Tentatively entitled “The Governor,” Blago’s book will chronicle his election to Congress and his election and re-election as governor. Of course, Blagojevich was also the first governor removed from office in Illinois history, but he wants to tell his side of the story.
He wants to write about what he calls “the phoniness and hypocrisy” of politicians: their drinking, womanizing and other bad behavior. For that, he will receive six figures, which is good for a former governor who is out of a six-figure job and who is facing the prospect of an expensive criminal case. The book could improve his image, not to mention make some money which he might need for his defense.
Who the heck would ever plunk good money down to read a book titled "The Governor" by Rod Blagojevich?
That's the working title of Blagojevich's planned book, but it's a terrible title. That's why you readers are being enlisted to come up with a juicy, compelling title for our former Gov. Dead Meat's tell-all book, which was announced Monday.
If your title wins, you'll get a prize, and I mean a real prize this time, something tangible.
Because I'm writing the column, I get to go first. So how about this one:
"Et Tu, DeLeo?"
That's a reference to Blagojevich's former close friend, the former shadow governor of Illinois, state Sen. James DeLeo (D-How You Doin?), who abandoned Dead Meat and voted to remove him from office after all the good times they had.
Illinois Sen. Roland Burris reiterated Monday that his sworn testimony regarding his contacts with then-Gov. Rod Blagojevich was not inconsistent with what he later said in an affidavit.
The Democratic senator's comments come a day after Illinois Republican leaders called for a perjury investigation into whether Burris deceived the public last month when he failed to tell state lawmakers that Blagojevich's brother solicited him for campaign cash at the same time that the governor himself was considering whether to appoint him to fill the Senate seat vacated by President Obama.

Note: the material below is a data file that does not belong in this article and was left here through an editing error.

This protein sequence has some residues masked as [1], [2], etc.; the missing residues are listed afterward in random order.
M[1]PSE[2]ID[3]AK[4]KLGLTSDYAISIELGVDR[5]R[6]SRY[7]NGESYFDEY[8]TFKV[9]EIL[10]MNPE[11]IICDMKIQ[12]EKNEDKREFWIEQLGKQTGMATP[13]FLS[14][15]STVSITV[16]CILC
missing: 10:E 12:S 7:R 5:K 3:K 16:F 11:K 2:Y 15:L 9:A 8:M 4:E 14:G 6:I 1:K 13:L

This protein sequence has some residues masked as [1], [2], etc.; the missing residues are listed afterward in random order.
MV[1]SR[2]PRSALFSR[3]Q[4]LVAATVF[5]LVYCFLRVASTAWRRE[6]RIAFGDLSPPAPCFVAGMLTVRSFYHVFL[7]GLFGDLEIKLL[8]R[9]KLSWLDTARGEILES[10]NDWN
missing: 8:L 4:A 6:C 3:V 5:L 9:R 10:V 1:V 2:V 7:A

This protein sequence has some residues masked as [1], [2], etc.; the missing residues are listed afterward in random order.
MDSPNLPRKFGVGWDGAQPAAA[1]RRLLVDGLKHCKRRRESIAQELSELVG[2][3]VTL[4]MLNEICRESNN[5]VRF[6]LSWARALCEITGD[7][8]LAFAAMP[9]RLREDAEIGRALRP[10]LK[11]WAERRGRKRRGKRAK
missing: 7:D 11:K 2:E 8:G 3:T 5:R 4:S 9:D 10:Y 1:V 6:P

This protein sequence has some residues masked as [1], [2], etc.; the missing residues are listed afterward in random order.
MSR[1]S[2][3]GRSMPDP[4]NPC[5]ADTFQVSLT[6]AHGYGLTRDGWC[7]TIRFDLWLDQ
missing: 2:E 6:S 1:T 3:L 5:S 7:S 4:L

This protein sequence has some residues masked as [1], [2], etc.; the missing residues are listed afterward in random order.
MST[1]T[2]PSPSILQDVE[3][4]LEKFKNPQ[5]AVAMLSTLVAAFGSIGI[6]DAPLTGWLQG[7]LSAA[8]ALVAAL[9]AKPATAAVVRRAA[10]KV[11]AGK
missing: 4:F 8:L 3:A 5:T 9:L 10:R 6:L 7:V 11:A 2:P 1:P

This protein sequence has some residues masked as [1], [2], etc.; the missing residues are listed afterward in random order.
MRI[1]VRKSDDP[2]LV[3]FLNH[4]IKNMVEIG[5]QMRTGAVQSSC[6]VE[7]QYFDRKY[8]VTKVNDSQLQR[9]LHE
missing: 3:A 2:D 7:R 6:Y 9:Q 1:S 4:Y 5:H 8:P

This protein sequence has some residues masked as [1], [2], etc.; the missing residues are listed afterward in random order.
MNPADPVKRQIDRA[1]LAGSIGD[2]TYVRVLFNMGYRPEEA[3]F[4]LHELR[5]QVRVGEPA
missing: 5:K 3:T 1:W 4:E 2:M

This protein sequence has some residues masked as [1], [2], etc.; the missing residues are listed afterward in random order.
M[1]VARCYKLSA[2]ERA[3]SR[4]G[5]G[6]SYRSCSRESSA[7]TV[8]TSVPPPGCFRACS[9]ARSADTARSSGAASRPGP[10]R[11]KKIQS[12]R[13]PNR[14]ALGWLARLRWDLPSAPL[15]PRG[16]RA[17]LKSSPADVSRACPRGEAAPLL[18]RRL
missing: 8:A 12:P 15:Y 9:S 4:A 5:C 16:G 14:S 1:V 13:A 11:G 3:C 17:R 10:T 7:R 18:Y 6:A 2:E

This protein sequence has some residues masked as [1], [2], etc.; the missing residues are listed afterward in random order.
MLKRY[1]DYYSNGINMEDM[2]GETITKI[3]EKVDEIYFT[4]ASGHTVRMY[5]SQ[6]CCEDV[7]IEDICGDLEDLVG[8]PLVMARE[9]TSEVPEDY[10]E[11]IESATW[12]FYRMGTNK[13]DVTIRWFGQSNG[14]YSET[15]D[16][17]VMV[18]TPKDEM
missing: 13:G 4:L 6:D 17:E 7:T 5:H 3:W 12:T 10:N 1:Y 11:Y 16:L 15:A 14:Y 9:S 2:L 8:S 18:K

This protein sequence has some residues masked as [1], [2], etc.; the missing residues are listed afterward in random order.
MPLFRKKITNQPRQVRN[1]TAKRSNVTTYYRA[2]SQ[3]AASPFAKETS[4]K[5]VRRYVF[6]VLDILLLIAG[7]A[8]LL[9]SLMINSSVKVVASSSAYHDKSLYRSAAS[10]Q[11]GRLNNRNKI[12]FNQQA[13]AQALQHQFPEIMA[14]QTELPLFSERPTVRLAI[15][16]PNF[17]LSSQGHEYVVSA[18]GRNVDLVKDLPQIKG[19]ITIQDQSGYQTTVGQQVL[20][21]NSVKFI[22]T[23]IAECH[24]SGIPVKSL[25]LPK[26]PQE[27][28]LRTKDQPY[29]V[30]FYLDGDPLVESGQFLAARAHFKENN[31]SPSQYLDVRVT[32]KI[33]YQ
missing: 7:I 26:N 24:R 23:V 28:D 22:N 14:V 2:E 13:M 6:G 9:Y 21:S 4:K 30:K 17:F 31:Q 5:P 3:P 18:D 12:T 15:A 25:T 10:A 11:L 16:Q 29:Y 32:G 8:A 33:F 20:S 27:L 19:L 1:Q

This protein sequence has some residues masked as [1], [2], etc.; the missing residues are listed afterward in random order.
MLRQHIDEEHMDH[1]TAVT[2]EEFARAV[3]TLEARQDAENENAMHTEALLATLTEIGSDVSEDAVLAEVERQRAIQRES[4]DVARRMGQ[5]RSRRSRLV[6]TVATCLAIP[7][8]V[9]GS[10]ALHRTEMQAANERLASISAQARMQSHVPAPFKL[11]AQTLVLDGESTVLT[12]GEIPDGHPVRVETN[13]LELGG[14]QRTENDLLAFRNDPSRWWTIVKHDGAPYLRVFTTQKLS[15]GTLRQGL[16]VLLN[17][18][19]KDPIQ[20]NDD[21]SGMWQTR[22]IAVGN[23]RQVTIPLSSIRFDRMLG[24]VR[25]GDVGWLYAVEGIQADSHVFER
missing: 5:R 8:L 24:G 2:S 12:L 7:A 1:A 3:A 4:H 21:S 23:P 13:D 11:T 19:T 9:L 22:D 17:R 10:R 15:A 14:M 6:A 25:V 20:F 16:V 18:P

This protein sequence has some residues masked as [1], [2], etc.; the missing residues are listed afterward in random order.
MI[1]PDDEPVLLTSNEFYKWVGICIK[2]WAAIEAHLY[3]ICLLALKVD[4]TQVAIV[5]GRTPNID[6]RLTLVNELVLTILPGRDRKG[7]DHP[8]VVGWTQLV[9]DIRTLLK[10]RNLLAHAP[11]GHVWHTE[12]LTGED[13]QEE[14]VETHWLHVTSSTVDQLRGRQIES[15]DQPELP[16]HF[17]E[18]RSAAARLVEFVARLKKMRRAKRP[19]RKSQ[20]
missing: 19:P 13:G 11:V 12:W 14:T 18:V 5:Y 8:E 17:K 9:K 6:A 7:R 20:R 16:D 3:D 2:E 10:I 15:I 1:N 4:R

"We said in our testimony before the impeachment committee, my lawyer stated, that we will have to file additional information in our report because there were some questions asked where we had to get sufficient information for the committee," Burris said outside Fellowship Missionary Baptist Church on Chicago's South Side before a five-day statewide "listening tour" of his new constituents.
"We also stated that we might be incomplete in our report," he said.
Editor’s Note: You can read more Jami Floyd blogs on “In Session.”
[cnn-photo-caption image=http://i2.cdn.turner.com/cnn/2009/images/01/30/blago-closingarg-getty.jpg caption="Illinois Gov. Rod Blagojevich was convicted at his impeachment trial shortly after delivering closing argument."]
In Session Anchor
Like a Shakespearean tragedy, the Blagojevich debacle just keeps getting better and better. Narcissism. Corruption. Colorful characters. And farce.
But it’s not funny. Not really. Because whatever really went down in this case, something is rotten in the state of Denmark. And Denmark isn’t the Prairie State. Rather, it’s a political state of mind in which entitlement and corruption have become the order of the day.
[cnn-photo-caption image=http://i2.cdn.turner.com/cnn/2009/POLITICS/01/30/blagojevich.gone/art.blagoremoval.gi.jpg caption="A worker replaces ousted Illinois Gov. Rod Blagojevich's picture with that of Pat Quinn."]
Steve Brusk and Greg Morrison
CNN National Desk
Workers at the Illinois Capitol wasted little time Thursday night changing the face of state government, shortly after Governor Pat Quinn replaced the ousted Rod Blagojevich.
The “welcome” sign visitors to the Capitol in Springfield see as they enter the building with Blagojevich’s face at the top was quickly brought down, with state employees watching and cameras snapping away.
Maintenance crews arrived, first removing the gold nameplate with Blagojevich’s name. Using drills and a ladder, they then brought down the large 5-foot high sign to make the official change.
AC360° Associate Producer
I finally saw them. Rod Blagojevich’s bangs. I saw them with my own eyes and I lived to tell about it. The disgraced Governor of Illinois had just finished up Larry King Live and was, I can only assume, on his way to steal money from terminally ill children when he passed me in the hallway here at CNN.
It all seemed to happen in slow motion, us walking toward each other. It was a perfect example of why I need someone to follow me at all times with an iPod boombox playing the theme song from Chariots of Fire.
The governor had quite a large entourage, though I’m unsure if they were Illinois State Troopers there to protect him or U.S. Marshals there to make sure he didn’t flee the country.